It’s nearly impossible to have a conversation about the history of country music and not mention David Allan Coe.
A controversial figure no doubt, but even if you’re talking about a modern day star like Chris Stapleton, you’re talking about “Tennessee Whiskey,” and then what do you know… you’re indirectly (or maybe even directly) talking about David Allan Coe.
He was, and continues to be, a prominent figure in the outlaw country movement, but believe it or not, he actually got his start in blues music.
An ex-con who, ever since he was just nine years old, was in an out of prison, reform schools, foster care, and correctional facilities, Coe developed the talent to write songs and play music in prison, and when he finally got out in 1967, he made his way to Nashville for a shot at turning that talent into a career.
“By singing and composing songs, I kind of get the pressure off of me. Anybody can sing a song, but I try to live each song, and in my mind, I guess I really try to remember what it was like.”
And live them he did…
After a while, DAC got discovered busking outside the Ryman Auditorium while standing on a hearse (that he lived in), and was signed to Shelby Singleton’s Plantation Records.
And in 1970, he released his debut album, Penitentiary Blues, and today, I stumbled upon an old promotional video for the album, like a movie trailer of sorts.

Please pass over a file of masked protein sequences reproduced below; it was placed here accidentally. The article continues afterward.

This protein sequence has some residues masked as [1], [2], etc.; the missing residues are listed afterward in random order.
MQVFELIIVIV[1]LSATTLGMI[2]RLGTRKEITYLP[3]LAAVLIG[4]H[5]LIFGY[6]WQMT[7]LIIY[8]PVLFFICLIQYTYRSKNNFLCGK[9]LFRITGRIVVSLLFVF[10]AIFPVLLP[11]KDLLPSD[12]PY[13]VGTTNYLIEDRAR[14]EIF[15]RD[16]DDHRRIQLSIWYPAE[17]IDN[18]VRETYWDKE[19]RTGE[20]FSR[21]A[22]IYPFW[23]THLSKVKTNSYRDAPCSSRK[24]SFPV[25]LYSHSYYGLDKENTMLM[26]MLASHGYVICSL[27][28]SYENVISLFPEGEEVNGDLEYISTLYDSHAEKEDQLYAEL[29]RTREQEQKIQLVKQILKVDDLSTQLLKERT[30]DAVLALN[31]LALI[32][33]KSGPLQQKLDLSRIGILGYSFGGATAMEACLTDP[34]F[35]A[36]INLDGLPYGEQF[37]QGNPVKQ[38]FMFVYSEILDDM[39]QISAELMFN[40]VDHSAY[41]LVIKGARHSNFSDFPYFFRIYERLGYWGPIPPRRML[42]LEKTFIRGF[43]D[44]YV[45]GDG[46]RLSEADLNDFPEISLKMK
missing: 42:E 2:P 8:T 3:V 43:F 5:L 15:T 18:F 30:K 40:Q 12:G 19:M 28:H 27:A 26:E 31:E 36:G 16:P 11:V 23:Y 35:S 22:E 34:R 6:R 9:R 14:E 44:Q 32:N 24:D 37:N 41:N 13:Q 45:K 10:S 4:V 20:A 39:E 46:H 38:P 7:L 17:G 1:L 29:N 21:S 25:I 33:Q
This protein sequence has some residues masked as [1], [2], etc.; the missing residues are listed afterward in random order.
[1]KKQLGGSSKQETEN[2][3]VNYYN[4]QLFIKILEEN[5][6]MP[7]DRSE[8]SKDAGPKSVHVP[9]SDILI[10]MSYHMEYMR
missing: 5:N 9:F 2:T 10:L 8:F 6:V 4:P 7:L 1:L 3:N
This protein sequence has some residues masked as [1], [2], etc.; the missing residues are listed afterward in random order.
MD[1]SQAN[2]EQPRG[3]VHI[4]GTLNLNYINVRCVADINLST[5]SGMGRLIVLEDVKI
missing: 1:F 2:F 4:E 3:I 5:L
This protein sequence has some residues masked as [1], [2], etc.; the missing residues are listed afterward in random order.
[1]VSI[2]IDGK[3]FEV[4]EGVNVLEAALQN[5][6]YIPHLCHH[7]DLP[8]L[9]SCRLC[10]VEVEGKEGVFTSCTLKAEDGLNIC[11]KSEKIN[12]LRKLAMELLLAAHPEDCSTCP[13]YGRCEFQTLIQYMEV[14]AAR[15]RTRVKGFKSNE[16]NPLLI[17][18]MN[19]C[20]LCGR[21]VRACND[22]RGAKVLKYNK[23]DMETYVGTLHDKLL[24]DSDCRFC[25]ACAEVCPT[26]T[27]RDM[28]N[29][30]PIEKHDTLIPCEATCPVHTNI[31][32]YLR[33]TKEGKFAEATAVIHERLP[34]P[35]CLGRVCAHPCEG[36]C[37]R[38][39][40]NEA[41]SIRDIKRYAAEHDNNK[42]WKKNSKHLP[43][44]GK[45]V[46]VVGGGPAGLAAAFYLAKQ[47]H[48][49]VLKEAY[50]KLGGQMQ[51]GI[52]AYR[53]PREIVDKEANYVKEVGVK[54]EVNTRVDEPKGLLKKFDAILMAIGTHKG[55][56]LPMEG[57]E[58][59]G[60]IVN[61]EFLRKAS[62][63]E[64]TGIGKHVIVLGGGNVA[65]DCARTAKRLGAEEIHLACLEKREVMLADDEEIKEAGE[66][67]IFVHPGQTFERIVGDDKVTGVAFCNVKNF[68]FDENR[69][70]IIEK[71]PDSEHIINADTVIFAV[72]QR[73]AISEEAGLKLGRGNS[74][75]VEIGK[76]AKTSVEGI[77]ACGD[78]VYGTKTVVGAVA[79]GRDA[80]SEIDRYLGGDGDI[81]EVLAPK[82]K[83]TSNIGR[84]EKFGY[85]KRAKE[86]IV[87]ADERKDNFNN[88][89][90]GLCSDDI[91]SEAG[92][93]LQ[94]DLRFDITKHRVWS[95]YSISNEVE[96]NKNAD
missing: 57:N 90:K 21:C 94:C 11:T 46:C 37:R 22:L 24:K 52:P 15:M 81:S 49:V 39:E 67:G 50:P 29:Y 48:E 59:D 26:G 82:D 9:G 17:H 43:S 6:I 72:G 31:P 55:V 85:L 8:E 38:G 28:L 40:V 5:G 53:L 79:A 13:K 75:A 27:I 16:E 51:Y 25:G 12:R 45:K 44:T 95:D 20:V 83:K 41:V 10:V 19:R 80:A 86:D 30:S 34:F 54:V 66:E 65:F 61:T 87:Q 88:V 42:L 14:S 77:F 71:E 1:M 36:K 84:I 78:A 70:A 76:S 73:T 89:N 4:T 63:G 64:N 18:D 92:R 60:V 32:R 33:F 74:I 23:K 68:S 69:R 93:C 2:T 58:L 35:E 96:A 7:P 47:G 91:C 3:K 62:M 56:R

Introducing David Allan Coe the musician, as well as David Allan Coe the person, this rare video gives fans insight into David Allan Coe well before anybody ever heard of him.
The introduction sums it all up:
“This is David Allan Coe… a man who knows lonely, a man who can appreciate sad, happy, bad times, good times. He’s an ex-con, 29 years old and the possessor of a 20 year record of existing behind stone walls and steel bars.
At the age of nine, David became the product of a broken home, being pushed from one relative to another, and finally becoming a ward of the state.
The remainder of his prison record reads basically the same as any other man who’s lived a life behind bars But the lonely hours of time brought Coe to write and sing songs of prison life, prison death, songs that earned him the name, The Singer.”
A major recording company has recorded an album and given him an incentive to be something that he once only dreamed of being. However, Coe’s outlook is still basically unchanged…”
If you’re a fan of David Allan Coe, or even if you’re not but love music history, this video is pretty damn cool.
The title track, “Penitentiary Blues.”